Sac bua is a form of music recognized as a National Intangible Cultural Heritage that originates from Quang Ngai in the central province of Binh Dinh. Many people from that province moved South during the 18th century and brought this vocal tradition with them. The songs are a wish for peace and prosperity for listeners and are generally performed around the Tet holiday.

These are just a few of the people that I encountered on this adventure. It’s heartening to know that just a few hours outside of my home in busy Saigon there are places rich with scenic natural beauty and culture. I would advise a trip to the province of Ben Tre for anyone looking to get a sense of Vietnam’s vibrant artistry.

Ben TreThe slow pace of life in the rural areas of Ben Tre is such that it is not uncommon to share a smile with a stranger passing on the road.
I asked this woman if I could take her photo. She acquiesced and smiled brightly without hesitation.

Video source: Huỳnh Phan Tùng Kha

Image source: JK Hobson


Should Vietnam Rethink Tourism? Interview with Patrick Gaveau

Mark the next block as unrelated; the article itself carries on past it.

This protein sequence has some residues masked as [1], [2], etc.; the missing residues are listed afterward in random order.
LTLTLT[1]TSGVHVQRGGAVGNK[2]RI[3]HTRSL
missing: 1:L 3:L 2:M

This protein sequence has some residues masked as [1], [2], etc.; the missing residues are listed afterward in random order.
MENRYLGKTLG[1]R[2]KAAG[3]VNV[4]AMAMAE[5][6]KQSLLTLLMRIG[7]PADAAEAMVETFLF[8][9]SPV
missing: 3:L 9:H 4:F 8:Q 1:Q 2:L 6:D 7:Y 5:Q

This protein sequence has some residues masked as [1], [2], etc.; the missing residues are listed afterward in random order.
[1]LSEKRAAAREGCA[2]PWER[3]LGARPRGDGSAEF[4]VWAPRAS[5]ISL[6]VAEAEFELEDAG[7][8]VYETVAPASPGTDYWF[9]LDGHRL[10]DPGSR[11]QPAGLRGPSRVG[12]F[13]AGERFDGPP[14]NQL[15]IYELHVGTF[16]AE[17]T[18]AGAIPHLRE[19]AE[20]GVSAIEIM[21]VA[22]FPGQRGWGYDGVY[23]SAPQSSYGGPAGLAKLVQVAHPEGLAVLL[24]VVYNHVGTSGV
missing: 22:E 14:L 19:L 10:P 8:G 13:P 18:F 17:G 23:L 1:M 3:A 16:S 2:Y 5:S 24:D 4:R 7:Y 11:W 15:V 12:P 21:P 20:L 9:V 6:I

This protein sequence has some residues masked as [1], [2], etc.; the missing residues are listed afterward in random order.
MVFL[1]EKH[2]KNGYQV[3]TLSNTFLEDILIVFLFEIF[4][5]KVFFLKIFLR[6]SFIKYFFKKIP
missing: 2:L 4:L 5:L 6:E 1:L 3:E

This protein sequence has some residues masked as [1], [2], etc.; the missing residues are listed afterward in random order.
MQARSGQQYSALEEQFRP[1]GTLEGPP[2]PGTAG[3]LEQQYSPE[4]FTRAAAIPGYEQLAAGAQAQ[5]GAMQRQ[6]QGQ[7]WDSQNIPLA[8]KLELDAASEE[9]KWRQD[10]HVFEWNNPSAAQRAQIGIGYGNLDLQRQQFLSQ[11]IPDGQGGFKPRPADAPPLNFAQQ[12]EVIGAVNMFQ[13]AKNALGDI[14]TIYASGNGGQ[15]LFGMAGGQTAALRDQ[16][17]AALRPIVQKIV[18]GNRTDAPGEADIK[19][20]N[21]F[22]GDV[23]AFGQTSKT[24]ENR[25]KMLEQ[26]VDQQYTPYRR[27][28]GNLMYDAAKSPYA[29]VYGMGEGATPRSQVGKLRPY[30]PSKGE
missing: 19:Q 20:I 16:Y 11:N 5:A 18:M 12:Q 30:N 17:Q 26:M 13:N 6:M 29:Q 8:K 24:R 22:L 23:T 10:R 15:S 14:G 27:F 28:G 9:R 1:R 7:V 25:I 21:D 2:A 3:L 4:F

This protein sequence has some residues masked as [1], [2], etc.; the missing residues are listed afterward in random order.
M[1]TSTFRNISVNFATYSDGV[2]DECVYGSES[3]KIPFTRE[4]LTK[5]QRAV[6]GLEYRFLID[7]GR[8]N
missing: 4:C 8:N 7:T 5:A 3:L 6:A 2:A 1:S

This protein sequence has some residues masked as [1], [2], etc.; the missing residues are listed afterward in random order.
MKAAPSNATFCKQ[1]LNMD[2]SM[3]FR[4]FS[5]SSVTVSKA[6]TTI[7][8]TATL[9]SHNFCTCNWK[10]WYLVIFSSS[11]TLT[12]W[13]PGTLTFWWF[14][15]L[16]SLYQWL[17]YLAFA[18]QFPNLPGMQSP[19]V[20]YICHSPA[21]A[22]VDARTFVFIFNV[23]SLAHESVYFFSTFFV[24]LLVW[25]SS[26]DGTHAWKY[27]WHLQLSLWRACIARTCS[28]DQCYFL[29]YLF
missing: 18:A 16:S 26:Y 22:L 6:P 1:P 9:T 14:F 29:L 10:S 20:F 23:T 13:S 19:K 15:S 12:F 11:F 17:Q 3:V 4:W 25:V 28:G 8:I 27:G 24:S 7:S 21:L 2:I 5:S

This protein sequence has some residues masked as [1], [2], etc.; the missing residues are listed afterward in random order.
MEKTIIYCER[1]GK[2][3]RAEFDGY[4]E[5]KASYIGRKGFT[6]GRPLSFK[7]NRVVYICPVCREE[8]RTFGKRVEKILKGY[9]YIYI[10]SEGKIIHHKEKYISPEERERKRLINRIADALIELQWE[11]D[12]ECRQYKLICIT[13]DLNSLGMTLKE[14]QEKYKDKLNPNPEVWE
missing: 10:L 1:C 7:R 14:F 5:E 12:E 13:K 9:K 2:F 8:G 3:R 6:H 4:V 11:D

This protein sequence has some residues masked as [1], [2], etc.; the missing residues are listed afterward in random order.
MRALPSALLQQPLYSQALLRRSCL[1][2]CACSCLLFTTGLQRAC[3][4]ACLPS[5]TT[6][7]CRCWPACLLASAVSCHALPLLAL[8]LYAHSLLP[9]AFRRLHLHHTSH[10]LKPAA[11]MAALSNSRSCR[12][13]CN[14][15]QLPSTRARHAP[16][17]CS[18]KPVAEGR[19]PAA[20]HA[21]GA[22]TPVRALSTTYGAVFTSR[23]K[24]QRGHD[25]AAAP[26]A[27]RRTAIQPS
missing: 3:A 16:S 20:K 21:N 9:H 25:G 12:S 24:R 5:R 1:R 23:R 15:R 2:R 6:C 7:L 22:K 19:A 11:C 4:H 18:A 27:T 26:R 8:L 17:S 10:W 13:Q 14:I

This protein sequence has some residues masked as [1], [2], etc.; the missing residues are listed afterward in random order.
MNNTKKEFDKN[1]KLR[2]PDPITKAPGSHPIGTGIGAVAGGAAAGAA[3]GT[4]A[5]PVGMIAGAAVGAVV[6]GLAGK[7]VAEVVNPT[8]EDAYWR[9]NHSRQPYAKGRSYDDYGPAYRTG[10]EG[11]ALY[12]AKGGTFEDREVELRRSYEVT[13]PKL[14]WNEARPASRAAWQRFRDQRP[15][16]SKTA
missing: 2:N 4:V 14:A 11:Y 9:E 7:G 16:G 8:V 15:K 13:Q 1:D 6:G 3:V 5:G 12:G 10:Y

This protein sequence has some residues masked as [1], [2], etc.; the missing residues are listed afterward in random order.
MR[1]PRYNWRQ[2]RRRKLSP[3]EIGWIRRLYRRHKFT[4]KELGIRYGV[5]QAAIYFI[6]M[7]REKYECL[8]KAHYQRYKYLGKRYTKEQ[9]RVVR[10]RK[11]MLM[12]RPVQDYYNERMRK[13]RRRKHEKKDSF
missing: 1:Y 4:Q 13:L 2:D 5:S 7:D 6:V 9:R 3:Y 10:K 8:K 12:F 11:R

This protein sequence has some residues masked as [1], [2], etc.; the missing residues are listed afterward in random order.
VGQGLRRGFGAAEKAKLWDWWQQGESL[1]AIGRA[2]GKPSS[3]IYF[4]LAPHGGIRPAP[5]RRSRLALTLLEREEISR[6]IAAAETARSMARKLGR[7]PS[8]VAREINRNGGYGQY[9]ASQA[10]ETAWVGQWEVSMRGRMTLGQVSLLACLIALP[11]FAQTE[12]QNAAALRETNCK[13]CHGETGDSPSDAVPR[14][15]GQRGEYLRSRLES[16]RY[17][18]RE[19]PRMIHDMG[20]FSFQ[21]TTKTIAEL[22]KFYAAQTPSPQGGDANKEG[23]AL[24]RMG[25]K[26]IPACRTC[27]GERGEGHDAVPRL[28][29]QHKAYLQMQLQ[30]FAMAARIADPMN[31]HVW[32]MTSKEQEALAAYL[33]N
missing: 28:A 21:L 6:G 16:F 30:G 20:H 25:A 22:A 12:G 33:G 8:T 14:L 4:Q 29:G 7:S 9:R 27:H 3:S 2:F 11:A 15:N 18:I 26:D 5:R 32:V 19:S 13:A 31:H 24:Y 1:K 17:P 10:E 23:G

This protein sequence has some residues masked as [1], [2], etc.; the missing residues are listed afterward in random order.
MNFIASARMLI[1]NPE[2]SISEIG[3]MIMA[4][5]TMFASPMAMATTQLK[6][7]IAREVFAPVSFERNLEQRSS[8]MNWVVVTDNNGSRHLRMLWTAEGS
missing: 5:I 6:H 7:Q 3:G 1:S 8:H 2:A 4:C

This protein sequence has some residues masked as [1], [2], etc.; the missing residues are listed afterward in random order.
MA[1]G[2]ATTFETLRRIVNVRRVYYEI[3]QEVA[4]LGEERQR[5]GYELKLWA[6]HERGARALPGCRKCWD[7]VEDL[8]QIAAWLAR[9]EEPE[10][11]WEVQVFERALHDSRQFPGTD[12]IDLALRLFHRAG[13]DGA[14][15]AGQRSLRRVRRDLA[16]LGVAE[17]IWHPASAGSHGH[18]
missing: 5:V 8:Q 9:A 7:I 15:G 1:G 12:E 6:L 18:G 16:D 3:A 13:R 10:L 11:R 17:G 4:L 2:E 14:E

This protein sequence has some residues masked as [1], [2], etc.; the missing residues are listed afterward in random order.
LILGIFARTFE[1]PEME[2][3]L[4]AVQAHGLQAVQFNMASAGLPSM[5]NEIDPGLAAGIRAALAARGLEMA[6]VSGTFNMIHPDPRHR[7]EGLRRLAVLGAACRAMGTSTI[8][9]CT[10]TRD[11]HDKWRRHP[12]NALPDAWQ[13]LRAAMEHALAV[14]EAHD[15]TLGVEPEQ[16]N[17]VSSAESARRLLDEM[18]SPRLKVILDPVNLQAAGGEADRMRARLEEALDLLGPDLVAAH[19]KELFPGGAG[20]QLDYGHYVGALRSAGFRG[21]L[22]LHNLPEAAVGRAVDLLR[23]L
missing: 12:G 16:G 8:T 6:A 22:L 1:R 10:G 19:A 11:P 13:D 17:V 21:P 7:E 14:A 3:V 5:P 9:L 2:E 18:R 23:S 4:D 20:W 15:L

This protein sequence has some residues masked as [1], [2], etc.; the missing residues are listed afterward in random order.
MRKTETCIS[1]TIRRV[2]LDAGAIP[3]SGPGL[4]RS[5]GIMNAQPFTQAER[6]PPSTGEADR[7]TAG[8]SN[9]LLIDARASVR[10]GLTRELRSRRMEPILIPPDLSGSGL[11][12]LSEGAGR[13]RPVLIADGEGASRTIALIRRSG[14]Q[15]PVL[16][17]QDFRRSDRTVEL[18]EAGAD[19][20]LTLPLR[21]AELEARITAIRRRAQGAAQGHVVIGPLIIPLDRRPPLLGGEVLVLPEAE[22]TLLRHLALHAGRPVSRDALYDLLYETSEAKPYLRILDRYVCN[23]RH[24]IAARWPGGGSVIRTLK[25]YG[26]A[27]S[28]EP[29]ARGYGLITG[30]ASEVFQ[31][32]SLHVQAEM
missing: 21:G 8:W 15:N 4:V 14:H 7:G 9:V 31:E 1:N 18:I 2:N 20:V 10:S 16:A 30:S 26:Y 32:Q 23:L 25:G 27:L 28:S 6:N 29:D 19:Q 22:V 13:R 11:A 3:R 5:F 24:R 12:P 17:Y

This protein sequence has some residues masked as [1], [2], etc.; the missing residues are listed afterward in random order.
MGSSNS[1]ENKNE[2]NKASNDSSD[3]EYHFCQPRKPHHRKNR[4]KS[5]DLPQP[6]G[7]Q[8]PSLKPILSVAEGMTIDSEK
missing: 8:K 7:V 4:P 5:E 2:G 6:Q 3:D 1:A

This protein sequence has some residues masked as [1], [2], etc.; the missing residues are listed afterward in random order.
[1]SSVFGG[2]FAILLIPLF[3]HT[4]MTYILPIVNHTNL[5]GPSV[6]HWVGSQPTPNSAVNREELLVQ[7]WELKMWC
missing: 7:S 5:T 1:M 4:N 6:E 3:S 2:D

By: Keely Burkey

The typical travel route for tourism in Vietnam is from the north to the south, and sometimes the other way around. How is this style of tourism killing Vietnam’s potential as a tourist destination?

I wouldn’t say it’s killing it, but certainly it’s restricting the potential for growth. For many travellers, in particular from Australia and other English-speaking markets, Vietnam is still very much seen as a “bucket list” destination, a once-in-a-lifetime trip not to be repeated. For some it is their first trip to Southeast Asia, though more often than not they’ve already travelled multiple times to what we call “fly and flop” beach destinations like Thailand and Bali.

travel in vietnamImage source: baohaiquan.vn

Though Vietnam has some very attractive beaches, it is seen more as a cultural travel experience and it struggles to compete with its more established, experienced neighbours. When the potential of new sites or areas is recognised, these are too often monopolised and destroyed by local interests.

What does the current tourist industry look like in Vietnam?

If you look at these source markets, you will see they are filled with competing general sales agents all offering what on the surface seem to be similar types of travel itineraries, and they are all fighting for a piece of the same pie. There are plenty of unique and specialist offerings out there, but these are primarily suited to niche interests and usually don’t receive the same sort of marketing attention. There are real costs associated with all forms of distribution, so products need to pay their way, so to speak, in terms of return on investment.

So, you think it’s primarily a marketing issue?